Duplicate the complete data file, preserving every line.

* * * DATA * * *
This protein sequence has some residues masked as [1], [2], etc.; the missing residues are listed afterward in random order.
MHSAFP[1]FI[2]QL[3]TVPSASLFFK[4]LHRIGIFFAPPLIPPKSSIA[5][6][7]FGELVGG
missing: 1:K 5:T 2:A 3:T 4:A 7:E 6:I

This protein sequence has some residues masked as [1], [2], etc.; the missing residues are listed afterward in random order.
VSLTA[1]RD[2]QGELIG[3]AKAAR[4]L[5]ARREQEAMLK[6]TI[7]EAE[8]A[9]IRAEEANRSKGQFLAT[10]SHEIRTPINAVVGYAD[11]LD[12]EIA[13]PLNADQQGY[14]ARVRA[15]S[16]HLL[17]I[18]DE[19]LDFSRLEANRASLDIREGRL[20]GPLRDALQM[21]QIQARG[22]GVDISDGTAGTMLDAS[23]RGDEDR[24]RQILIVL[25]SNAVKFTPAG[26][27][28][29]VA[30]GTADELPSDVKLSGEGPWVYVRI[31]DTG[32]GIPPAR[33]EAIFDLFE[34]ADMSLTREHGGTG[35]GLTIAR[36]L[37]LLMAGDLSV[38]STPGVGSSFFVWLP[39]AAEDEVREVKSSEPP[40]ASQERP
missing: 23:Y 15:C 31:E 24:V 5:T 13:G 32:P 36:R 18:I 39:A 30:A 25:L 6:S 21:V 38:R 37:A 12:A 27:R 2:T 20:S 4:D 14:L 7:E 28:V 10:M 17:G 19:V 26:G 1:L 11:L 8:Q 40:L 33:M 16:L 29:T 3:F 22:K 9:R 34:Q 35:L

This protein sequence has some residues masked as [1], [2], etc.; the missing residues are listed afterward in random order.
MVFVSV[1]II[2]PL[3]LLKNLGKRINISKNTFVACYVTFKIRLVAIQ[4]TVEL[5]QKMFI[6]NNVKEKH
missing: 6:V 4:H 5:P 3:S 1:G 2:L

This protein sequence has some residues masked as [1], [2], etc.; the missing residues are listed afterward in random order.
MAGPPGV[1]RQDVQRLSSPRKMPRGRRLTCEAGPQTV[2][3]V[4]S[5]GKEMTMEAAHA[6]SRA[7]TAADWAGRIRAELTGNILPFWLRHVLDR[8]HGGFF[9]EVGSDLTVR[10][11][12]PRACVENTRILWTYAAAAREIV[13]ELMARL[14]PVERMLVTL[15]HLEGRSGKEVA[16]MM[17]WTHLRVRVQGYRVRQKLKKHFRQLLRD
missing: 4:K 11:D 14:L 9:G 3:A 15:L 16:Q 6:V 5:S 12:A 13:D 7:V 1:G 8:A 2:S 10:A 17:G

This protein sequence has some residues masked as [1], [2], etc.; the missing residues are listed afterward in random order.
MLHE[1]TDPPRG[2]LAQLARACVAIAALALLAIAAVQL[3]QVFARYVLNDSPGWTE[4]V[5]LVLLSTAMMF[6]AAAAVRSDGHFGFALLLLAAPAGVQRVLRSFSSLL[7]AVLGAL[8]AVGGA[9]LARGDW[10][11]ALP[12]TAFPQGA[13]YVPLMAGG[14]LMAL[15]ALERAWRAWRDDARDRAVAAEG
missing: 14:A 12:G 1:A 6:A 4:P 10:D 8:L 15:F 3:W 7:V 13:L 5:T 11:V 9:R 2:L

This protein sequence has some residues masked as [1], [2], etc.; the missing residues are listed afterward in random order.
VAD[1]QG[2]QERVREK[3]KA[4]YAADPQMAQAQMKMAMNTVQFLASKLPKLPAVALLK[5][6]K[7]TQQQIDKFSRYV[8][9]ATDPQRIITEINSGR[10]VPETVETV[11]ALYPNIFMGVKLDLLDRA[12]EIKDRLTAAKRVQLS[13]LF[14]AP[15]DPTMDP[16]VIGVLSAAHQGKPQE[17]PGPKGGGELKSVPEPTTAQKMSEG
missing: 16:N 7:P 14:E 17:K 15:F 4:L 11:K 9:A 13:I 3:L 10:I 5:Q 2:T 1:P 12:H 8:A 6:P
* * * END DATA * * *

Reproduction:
This protein sequence has some residues masked as [1], [2], etc.; the missing residues are listed afterward in random order.
MHSAFP[1]FI[2]QL[3]TVPSASLFFK[4]LHRIGIFFAPPLIPPKSSIA[5][6][7]FGELVGG
missing: 1:K 5:T 2:A 3:T 4:A 7:E 6:I

This protein sequence has some residues masked as [1], [2], etc.; the missing residues are listed afterward in random order.
VSLTA[1]RD[2]QGELIG[3]AKAAR[4]L[5]ARREQEAMLK[6]TI[7]EAE[8]A[9]IRAEEANRSKGQFLAT[10]SHEIRTPINAVVGYAD[11]LD[12]EIA[13]PLNADQQGY[14]ARVRA[15]S[16]HLL[17]I[18]DE[19]LDFSRLEANRASLDIREGRL[20]GPLRDALQM[21]QIQARG[22]GVDISDGTAGTMLDAS[23]RGDEDR[24]RQILIVL[25]SNAVKFTPAG[26][27][28][29]VA[30]GTADELPSDVKLSGEGPWVYVRI[31]DTG[32]GIPPAR[33]EAIFDLFE[34]ADMSLTREHGGTG[35]GLTIAR[36]L[37]LLMAGDLSV[38]STPGVGSSFFVWLP[39]AAEDEVREVKSSEPP[40]ASQERP
missing: 23:Y 15:C 31:E 24:V 5:T 13:G 32:P 36:R 18:I 39:A 30:A 25:L 6:S 21:V 38:R 37:A 12:A 27:R 2:T 20:S 4:D 14:L 7:E 28:V 10:M 17:G 19:V 26:G 1:L 11:L 8:Q 40:L 33:M 16:L 29:T 3:F 22:K 9:R 34:Q 35:L

This protein sequence has some residues masked as [1], [2], etc.; the missing residues are listed afterward in random order.
MVFVSV[1]II[2]PL[3]LLKNLGKRINISKNTFVACYVTFKIRLVAIQ[4]TVEL[5]QKMFI[6]NNVKEKH
missing: 6:V 4:H 5:P 3:S 1:G 2:L

This protein sequence has some residues masked as [1], [2], etc.; the missing residues are listed afterward in random order.
MAGPPGV[1]RQDVQRLSSPRKMPRGRRLTCEAGPQTV[2][3]V[4]S[5]GKEMTMEAAHA[6]SRA[7]TAADWAGRIRAELTGNILPFWLRHVLDR[8]HGGFF[9]EVGSDLTVR[10][11][12]PRACVENTRILWTYAAAAREIV[13]ELMARL[14]PVERMLVTL[15]HLEGRSGKEVA[16]MM[17]WTHLRVRVQGYRVRQKLKKHFRQLLRD
missing: 4:K 11:D 14:L 9:G 3:A 15:L 16:Q 6:V 5:S 12:A 13:D 7:V 1:G 8:A 2:S 10:A 17:G

This protein sequence has some residues masked as [1], [2], etc.; the missing residues are listed afterward in random order.
MLHE[1]TDPPRG[2]LAQLARACVAIAALALLAIAAVQL[3]QVFARYVLNDSPGWTE[4]V[5]LVLLSTAMMF[6]AAAAVRSDGHFGFALLLLAAPAGVQRVLRSFSSLL[7]AVLGAL[8]AVGGA[9]LARGDW[10][11]ALP[12]TAFPQGA[13]YVPLMAGG[14]LMAL[15]ALERAWRAWRDDARDRAVAAEG
missing: 14:A 12:G 1:A 6:A 4:P 10:D 8:L 15:F 3:W 7:V 13:L 5:T 11:V 9:R 2:L

This protein sequence has some residues masked as [1], [2], etc.; the missing residues are listed afterward in random order.
VAD[1]QG[2]QERVREK[3]KA[4]YAADPQMAQAQMKMAMNTVQFLASKLPKLPAVALLK[5][6]K[7]TQQQIDKFSRYV[8][9]ATDPQRIITEINSGR[10]VPETVETV[11]ALYPNIFMGVKLDLLDRA[12]EIKDRLTAAKRVQLS[13]LF[14]AP[15]DPTMDP[16]VIGVLSAAHQGKPQE[17]PGPKGGGELKSVPEPTTAQKMSEG
missing: 16:N 7:P 14:E 17:K 15:F 4:L 11:K 9:A 13:I 3:L 10:I 5:Q 2:T 1:P 12:H 8:A 6:P